On 20 January 2017, Donald Trump was sworn in as the 45th President of the United States. Here’s a look at how this influenced investment markets across the world.

One of President Trump’s first executive decisions was to withdraw the US from the 12 nation Trans-Pacific Partnership (TPP) deal. He also indicated his intention to introduce a border tax.

While this is consistent with what he said during his election campaign, and had been well signalled to financial markets, President Trump’s actions spurred nervous investors to seek safe haven assets.

Ultimately, though, the move in markets has been relatively minor to date, probably because his actions didn’t come as a surprise.

While Australia is likely to be impacted by the US withdrawal from the TPP deal, we still have free trade agreements with nine other countries including China, Japan, Korea, New Zealand, and the Association of South East Asian Nations (ASEAN). While the US is a key trading partner, it is important to note that Australia’s three largest export markets are China, Japan, and Korea.

There are broader market concerns that President Trump’s actions may trigger an international trade war. President Trump has reportedly prioritised re-negotiating the North American Free Trade Agreement (NAFTA) with Mexico and Canada to stop the offshoring of US manufacturing jobs.

Withdrawing from the TPP deal arguably strengthens President Trump’s NAFTA negotiating position with Canada and Mexico. In the event of an international trade war, the risk is that this negatively impacts global economic growth, with the potential that this precipitates a global recession.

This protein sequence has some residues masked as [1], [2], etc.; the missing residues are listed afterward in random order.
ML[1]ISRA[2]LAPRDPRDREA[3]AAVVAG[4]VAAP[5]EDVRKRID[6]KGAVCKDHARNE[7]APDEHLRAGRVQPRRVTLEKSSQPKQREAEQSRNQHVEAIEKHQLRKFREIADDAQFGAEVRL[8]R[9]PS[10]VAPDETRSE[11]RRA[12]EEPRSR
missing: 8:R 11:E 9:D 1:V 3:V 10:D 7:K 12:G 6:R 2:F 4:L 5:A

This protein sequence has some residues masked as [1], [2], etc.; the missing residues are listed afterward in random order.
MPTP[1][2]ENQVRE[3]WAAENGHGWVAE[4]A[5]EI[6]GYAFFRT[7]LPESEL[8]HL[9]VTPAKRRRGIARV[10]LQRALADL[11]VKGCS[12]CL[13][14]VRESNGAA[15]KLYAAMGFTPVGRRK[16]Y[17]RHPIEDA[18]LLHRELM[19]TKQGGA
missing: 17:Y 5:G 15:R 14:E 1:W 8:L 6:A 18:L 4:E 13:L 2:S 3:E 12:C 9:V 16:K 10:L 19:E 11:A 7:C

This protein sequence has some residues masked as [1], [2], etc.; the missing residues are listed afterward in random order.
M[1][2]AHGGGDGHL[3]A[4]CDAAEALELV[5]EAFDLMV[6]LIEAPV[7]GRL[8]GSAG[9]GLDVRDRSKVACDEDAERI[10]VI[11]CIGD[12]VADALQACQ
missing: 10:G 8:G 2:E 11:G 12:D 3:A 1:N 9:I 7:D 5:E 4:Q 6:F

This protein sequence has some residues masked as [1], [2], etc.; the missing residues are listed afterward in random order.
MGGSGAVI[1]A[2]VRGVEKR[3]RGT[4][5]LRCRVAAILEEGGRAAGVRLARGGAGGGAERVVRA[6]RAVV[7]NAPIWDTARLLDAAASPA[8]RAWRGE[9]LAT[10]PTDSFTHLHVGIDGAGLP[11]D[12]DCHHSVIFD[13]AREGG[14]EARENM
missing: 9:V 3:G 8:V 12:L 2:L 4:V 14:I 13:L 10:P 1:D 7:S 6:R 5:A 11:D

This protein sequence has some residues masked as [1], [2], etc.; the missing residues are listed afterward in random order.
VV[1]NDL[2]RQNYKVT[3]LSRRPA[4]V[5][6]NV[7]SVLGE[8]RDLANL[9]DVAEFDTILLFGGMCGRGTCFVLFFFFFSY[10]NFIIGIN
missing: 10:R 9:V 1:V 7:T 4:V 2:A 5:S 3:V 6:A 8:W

Notwithstanding negative news coverage about his decisions, it should be noted that industrial production shows signs of strengthening in Asia with large positive surprises in India, Taiwan and South Korea, consistent with a view of a good pickup in global trade.

What shifted – in numbers

On the day Trump withdrew the US from the TPP deal, US Treasuries rallied, with 10-year yields falling by 6.6 basis points (to 2.40%), 5-year yields falling by 7 basis points (to 1.87%) and 2-year yields falling by 4.5 basis points (to 1.14%). Lower yields translate to higher bond prices and are generally good for Qantas Super’s fixed interest investments.

Equities performance was slightly weaker, in the US the S&P500 decreased by 0.44% (to 2,262), while the Dow Jones Industrial Average decreased by 0.26% (to 19,775). Not all sectors were down however, with the technology heavy NASDAQ index increasing by 0.30% (to 5,555).

Looking forward

Short term market volatility, driven by an uncertain political and geopolitical environment, present both risks and opportunities to investors and re-emphasises the importance of Qantas Super’s investment approach – namely, holding a broad mix of assets (ie Equities, Infrastructure, Property, Fixed Interest, Cash etc) and adopting a long-term investment horizon.

Want help working out what this means for you?

Give us a call on 1300 362 967 to talk about your situation or to make an appointment with a financial adviser who knows Qantas Super.